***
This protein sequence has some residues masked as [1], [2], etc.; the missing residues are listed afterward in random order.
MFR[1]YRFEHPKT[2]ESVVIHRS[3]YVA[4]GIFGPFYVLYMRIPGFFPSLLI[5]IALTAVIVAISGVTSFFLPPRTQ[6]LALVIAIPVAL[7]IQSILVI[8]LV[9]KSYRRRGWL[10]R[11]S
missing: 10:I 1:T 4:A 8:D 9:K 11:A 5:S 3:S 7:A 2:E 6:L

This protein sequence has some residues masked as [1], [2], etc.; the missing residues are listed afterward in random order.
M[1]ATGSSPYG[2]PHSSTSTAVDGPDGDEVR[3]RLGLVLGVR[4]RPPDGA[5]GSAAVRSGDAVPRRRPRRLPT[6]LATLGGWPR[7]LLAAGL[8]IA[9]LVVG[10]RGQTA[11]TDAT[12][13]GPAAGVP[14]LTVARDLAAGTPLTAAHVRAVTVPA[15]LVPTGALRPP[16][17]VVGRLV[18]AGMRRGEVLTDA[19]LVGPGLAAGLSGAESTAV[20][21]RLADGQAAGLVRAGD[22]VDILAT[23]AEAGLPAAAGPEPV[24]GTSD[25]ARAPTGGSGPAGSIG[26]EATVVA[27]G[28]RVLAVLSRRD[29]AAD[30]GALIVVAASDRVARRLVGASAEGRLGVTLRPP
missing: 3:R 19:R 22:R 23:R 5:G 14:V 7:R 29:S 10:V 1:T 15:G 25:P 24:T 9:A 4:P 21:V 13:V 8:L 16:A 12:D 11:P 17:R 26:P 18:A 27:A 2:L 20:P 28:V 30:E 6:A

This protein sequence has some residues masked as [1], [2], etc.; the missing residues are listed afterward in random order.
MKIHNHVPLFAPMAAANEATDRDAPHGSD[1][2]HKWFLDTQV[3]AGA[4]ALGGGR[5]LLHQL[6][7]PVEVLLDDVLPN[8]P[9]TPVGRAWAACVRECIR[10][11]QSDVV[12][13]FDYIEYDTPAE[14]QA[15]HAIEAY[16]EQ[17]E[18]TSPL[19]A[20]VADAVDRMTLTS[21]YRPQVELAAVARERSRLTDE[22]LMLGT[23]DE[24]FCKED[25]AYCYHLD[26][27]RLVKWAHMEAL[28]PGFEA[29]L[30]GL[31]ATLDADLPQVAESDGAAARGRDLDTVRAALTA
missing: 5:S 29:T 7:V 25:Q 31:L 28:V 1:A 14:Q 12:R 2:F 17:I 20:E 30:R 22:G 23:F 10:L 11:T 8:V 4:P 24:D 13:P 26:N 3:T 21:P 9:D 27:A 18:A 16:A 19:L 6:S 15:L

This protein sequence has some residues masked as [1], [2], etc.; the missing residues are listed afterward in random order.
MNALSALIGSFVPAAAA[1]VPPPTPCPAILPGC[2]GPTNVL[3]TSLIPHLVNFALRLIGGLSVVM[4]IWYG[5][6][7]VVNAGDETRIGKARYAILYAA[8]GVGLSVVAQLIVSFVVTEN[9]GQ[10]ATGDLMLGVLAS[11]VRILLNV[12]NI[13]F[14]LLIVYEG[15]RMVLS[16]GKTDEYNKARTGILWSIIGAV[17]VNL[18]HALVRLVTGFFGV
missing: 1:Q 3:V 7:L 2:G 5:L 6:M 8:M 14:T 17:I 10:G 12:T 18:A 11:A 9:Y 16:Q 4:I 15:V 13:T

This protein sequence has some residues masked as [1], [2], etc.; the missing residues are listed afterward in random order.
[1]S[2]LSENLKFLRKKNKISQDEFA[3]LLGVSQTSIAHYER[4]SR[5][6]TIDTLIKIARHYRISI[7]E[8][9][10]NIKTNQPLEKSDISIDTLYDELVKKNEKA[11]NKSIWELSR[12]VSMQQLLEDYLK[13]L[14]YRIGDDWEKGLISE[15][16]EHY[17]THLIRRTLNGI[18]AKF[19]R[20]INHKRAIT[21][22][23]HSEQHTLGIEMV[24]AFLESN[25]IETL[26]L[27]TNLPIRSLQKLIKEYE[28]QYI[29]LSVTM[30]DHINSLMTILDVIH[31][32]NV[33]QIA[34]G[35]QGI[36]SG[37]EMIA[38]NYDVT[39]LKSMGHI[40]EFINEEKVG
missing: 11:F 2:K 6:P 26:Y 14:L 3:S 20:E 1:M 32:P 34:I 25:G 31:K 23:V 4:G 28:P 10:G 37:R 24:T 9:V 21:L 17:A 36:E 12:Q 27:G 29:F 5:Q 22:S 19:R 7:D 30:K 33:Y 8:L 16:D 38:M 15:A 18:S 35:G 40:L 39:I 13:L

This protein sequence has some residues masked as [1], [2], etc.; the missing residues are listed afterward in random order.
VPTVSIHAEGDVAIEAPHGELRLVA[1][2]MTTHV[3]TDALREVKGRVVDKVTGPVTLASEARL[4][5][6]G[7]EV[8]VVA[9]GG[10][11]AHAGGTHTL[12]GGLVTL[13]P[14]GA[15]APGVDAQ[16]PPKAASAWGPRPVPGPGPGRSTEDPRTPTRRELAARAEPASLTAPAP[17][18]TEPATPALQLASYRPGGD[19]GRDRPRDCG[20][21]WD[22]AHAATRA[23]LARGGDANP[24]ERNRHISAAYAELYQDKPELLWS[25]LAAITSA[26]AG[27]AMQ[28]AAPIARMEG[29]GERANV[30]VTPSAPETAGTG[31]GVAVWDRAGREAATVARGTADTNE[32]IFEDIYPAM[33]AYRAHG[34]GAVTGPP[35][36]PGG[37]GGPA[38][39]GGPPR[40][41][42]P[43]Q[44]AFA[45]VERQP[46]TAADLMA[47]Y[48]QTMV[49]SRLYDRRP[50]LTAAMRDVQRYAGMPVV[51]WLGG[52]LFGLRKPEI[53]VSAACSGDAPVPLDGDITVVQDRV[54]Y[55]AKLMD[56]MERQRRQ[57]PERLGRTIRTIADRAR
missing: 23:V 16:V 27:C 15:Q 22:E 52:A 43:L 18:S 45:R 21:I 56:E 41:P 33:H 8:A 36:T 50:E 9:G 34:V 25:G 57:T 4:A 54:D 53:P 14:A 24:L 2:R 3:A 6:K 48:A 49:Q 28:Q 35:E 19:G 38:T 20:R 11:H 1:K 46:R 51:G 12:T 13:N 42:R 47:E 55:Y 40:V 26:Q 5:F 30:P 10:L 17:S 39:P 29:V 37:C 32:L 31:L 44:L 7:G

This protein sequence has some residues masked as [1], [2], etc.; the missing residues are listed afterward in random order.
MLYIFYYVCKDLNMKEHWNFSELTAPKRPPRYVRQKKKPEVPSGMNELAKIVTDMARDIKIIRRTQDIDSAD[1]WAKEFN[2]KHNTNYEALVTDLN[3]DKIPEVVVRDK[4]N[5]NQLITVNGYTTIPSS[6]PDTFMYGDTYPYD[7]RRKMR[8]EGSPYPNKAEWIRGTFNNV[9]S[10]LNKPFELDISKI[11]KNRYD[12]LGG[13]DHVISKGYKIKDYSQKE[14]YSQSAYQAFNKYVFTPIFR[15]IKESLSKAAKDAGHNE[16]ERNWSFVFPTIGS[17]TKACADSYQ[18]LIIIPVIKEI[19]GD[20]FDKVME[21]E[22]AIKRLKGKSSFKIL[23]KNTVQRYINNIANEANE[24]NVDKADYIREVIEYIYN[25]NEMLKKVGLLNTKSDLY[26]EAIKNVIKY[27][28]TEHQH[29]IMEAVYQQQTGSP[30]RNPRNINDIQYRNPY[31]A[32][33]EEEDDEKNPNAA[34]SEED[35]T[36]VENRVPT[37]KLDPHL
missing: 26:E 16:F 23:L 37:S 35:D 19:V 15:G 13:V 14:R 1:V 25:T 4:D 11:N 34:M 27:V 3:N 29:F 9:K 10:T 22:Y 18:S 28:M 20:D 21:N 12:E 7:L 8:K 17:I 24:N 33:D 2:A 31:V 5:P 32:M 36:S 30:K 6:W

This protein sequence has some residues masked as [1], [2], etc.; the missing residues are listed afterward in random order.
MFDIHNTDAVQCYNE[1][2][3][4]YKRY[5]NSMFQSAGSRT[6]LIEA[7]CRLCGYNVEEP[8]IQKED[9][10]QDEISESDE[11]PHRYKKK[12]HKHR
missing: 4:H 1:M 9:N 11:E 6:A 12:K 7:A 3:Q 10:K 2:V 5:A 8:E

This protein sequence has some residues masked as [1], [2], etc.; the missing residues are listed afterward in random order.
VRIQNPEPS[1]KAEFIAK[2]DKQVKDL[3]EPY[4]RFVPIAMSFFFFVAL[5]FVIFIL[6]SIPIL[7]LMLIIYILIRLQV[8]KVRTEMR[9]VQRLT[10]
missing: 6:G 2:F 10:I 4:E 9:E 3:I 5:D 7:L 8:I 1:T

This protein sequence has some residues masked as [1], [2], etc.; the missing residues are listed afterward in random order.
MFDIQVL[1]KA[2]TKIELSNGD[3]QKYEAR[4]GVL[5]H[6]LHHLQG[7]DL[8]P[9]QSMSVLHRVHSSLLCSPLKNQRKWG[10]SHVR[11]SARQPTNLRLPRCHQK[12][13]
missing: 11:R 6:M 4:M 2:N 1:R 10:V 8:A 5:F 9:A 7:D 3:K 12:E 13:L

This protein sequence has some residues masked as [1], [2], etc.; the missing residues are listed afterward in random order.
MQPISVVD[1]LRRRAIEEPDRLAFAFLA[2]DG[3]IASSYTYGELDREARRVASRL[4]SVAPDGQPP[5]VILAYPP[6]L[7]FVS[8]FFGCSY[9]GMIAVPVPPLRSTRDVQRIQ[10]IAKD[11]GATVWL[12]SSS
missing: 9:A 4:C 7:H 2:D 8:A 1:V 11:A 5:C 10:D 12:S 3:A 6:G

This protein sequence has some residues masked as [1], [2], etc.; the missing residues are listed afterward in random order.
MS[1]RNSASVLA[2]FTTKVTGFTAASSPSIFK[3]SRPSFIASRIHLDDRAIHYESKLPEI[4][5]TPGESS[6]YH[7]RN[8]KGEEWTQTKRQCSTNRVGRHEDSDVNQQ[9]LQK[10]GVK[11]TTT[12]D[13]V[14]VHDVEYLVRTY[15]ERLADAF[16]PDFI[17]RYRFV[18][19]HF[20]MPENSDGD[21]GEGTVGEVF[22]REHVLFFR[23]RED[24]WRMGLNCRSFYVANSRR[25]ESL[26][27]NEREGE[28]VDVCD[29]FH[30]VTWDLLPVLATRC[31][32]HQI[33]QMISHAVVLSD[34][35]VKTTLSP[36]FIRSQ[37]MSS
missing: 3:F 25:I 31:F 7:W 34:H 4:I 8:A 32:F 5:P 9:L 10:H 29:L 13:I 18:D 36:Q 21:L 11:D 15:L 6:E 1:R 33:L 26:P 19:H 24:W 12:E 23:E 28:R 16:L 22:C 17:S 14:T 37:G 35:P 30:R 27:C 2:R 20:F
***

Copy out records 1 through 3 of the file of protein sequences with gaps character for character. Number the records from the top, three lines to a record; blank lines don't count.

This protein sequence has some residues masked as [1], [2], etc.; the missing residues are listed afterward in random order.
MFR[1]YRFEHPKT[2]ESVVIHRS[3]YVA[4]GIFGPFYVLYMRIPGFFPSLLI[5]IALTAVIVAISGVTSFFLPPRTQ[6]LALVIAIPVAL[7]IQSILVI[8]LV[9]KSYRRRGWL[10]R[11]S
missing: 10:I 1:T 4:A 8:D 9:K 11:A 5:S 3:S 7:A 2:E 6:L

This protein sequence has some residues masked as [1], [2], etc.; the missing residues are listed afterward in random order.
M[1]ATGSSPYG[2]PHSSTSTAVDGPDGDEVR[3]RLGLVLGVR[4]RPPDGA[5]GSAAVRSGDAVPRRRPRRLPT[6]LATLGGWPR[7]LLAAGL[8]IA[9]LVVG[10]RGQTA[11]TDAT[12][13]GPAAGVP[14]LTVARDLAAGTPLTAAHVRAVTVPA[15]LVPTGALRPP[16][17]VVGRLV[18]AGMRRGEVLTDA[19]LVGPGLAAGLSGAESTAV[20][21]RLADGQAAGLVRAGD[22]VDILAT[23]AEAGLPAAAGPEPV[24]GTSD[25]ARAPTGGSGPAGSIG[26]EATVVA[27]G[28]RVLAVLSRRD[29]AAD[30]GALIVVAASDRVARRLVGASAEGRLGVTLRPP
missing: 3:R 19:R 22:R 23:R 5:G 14:V 7:R 29:S 10:V 1:T 15:G 25:P 24:T 9:A 4:P 21:V 13:V 8:L 16:A 12:D 11:P 17:R 26:P 18:A 27:A 2:L 20:P 28:V 30:E 6:A

This protein sequence has some residues masked as [1], [2], etc.; the missing residues are listed afterward in random order.
MKIHNHVPLFAPMAAANEATDRDAPHGSD[1][2]HKWFLDTQV[3]AGA[4]ALGGGR[5]LLHQL[6][7]PVEVLLDDVLPN[8]P[9]TPVGRAWAACVRECIR[10][11]QSDVV[12][13]FDYIEYDTPAE[14]QA[15]HAIEAY[16]EQ[17]E[18]TSPL[19]A[20]VADAVDRMTLTS[21]YRPQVELAAVARERSRLTDE[22]LMLGT[23]DE[24]FCKED[25]AYCYHLD[26][27]RLVKWAHMEAL[28]PGFEA[29]L[30]GL[31]ATLDADLPQVAESDGAAARGRDLDTVRAALTA
missing: 5:S 29:T 7:V 25:Q 31:L 28:V 1:A 14:Q 12:R 2:F 17:I 20:E 30:R 22:G 23:F 10:L 11:T 8:V 4:P 24:D 13:P 26:N 3:T 21:P 9:D 27:A 18:A 16:A 19:L 6:S 15:L